October 20


Fish, you are so very loved.

By Prisqua

October 20, 2017

For the past three days, I’ve dreaded going into my kitchen.

Is he dead? Is now my first thought when I get up at 5am, because for the past three days, I’ve been expecting to find my fish floating dead in his bowl.

I noticed my fighter fish was not eating and not swimming much, but, you know, it’s just a fish. Maybe fish have some downtime too. Until I see him barely moving. At first, I thought he was dead, but he started swimming around with great difficulty. I was sad and in my mind I expected him to be dead the following morning.

When I got up the next day to make coffee, I avoided looking in the direction of the fish tank. As I went about my task, I couldn’t help noticing there was movement in the bowl. The fish was still alive, barely.

After watching him for most of the day, I decided to take him to the fish shop which luckily is only 100 metres away. In my mind, I knew they would think I was a mad woman for caring about a fighter fish, but I didn’t mind. I also thought they would tell me to let him die or to even flush him down the toilet. They didn’t.

The pet shop owner said he was not dying, but sick. And yes, he might die from being sick but for now, he looked like a fish who was fighting for his life. He was still managing, even though it was with difficulty to swim to the surface to gasp some air.

So, what can a crazy mad woman do to save a fish?

First I was told to add a natural treatment to the water for bacterial infections and then add some salt to his water. I was also told to give him a salt bath, counting 12 “Mississippi.” Yes, it sounded, crazy, but if there was a chance I could save my fish, I would take it.

I was in tears. I could also hear the voices of reason telling me to get a grip and just let him go. How can a person care so much for just one fighter fish?

Many years ago, my son brought home a baby mangrove jack in a bucket, refusing to let him go and definitely too small to eat, thankfully. His father decided to put the fish in a tank where it strived so much we invested in a bigger tank. The fish tank was facing my kitchen breakfast bar so I was used to seeing the fish and that’s when I started to believe that fish were smart. I can’t remember for how long we had him but was probably almost a year when something wrong went with the water and he died of poisoning. I cried.

We got another baby mangrove jack from the pet shop (we had to drive 1.5 hr to a pet shop in Brisbane and paid $100). That fish had a different character and was afraid. If anyone approached the tank and the fish would hide under rocks. I never got attached and let my son’s father have him at his house.

My daughter got me a fighter fish for my birthday and while at the pet shop, she decided to get one for herself and her partner thought it would be good to have one too. She came home with three fighter fish. I put mine on my desk and he died maybe a month later. Hers was on the coffee table and died a few weeks after mine. Jake’s fish was almost hidden high up on a bookshelf. Every time someone walked pass the bookshelf the fish would wriggle against the glass almost as if he was demanding attention even if it wasn’t food. Feeding him was quite fun, because he jumped to get the food from my fingers.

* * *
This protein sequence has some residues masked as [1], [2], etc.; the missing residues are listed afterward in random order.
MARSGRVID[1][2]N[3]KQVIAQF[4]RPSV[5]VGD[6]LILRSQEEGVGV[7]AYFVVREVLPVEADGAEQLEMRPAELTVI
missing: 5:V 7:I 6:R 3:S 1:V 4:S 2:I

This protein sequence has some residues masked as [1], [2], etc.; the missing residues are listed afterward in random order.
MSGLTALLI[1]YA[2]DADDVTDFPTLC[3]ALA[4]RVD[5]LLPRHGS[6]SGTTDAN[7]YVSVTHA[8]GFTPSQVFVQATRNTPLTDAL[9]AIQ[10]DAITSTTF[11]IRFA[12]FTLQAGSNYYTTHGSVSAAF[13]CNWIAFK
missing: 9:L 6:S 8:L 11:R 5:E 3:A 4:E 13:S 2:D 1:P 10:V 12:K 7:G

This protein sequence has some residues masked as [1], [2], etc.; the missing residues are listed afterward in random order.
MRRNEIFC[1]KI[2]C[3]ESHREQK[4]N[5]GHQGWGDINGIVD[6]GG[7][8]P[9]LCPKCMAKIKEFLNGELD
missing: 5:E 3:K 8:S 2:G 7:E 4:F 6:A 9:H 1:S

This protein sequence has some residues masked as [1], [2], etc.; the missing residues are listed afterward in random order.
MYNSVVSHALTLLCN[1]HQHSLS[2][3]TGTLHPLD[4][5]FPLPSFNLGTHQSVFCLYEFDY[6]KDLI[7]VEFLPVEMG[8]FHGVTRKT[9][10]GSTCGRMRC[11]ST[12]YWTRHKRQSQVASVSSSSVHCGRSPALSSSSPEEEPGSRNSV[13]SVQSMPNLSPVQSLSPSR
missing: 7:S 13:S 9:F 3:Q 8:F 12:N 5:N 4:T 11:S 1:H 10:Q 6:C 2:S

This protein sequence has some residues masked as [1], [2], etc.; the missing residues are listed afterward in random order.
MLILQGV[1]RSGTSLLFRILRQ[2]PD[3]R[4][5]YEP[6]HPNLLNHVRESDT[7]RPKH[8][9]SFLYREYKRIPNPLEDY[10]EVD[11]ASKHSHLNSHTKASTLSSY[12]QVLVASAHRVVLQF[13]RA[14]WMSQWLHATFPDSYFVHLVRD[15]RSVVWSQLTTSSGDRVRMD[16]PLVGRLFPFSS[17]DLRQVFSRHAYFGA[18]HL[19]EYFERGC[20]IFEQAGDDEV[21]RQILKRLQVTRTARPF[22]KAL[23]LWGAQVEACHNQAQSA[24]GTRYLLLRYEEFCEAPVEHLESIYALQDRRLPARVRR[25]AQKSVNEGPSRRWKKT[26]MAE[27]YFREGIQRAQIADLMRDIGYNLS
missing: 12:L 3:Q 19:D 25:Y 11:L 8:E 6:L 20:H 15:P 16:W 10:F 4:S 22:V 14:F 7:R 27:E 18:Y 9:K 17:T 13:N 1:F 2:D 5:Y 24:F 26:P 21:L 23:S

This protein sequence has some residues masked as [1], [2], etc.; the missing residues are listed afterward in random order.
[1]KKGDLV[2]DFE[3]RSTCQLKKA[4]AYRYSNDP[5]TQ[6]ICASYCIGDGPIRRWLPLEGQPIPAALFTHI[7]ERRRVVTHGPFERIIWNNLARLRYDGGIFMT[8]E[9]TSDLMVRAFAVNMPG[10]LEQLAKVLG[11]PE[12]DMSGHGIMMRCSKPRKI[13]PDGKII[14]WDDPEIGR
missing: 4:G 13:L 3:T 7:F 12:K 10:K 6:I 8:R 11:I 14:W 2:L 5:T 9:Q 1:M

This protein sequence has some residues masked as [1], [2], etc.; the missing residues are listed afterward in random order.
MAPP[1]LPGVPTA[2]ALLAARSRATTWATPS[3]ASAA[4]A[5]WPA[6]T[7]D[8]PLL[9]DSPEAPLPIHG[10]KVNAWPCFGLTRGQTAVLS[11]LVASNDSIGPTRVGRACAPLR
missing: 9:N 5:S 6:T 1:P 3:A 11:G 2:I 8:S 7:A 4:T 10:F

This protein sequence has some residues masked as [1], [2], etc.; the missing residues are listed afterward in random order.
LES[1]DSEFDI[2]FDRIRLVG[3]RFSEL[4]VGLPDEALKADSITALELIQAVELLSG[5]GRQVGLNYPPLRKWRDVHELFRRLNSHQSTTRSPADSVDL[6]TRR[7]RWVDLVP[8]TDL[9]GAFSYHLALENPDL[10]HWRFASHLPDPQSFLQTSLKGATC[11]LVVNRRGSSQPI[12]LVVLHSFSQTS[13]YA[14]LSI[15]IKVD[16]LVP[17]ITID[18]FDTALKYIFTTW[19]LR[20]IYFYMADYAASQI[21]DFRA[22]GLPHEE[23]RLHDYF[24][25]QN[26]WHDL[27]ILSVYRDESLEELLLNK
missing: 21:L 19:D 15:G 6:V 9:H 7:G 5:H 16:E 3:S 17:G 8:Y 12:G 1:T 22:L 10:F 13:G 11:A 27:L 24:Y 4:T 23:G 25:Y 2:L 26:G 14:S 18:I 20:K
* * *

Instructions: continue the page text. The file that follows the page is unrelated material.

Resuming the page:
When my daughter moved out, I kept Jake’s fish and moved him to the kitchen on the bench. My flatmate suggested he should be at eye level because on the bench, you can’t really notice him. We found such the perfect spot that the fish became kind of a centre piece in the flat. Everybody admired him jumping when putting a finger in the tank. Kids wanted to feed him. The most active room in our household is the kitchen so the fish saw everything.

Different people have come up with different names but not one name has ever stuck. He’s the fish with no name. We shall call him Fish.

I can’t help but feeling guilty. I should have known there was something wrong and I wished I had had the idea to get Fish checked by a pet shop owner sooner.

At the time of writing, this is Day 3. Fish was not doing any better this morning, but I gave him a salt bath. I also removed as much water as I possibly could to make it easier for him to reach the surface as he is still gasping for air.

When I came back from university after a two-hour class, he was still alive, although moving even less. I decide to go back to the pet store, because I felt like he was suffering and maybe I should not let him suffer?

“The fish has been sick for a while, so you can’t expect him to get better overnight. If he is going to get better, it is going to take while. And if he has a tumour, then there is nothing you can do, but at least you have tried your best. You have to be patient. He is still alive, that is the main thing,” the shop owner said. “Good luck,” she added while giving me a hug.

Fish lays down at the bottom of his tank. My heart stops for a millisecond but as I approached the bowl and put my head up close, Fish starts wiggling then rests again on the gravel, as if to let me know he is still alive.

I won’t lie. It’s stressing me out, but whatever it takes to save him, no matter how stupid that may sound to other people, I will do it.

Before I went to bed, Fish was moving more than he has in the past few days. He followed my hand. I smiled. Is it a sign he is doing better?

Thank you Pets4u for giving me tips on how to care about my fish and I will now see fish in a different light.

Day 4. Fish is gone.


About the author

Coffee in the mornings is a must! I hunt and shoot aliens as therapy a few hours every day. Work sometimes demands that I tweet, Facebook, Pinterest and Instagram. I never leave home without my 5 inch stilettos, iPhone and of course a possible good story.

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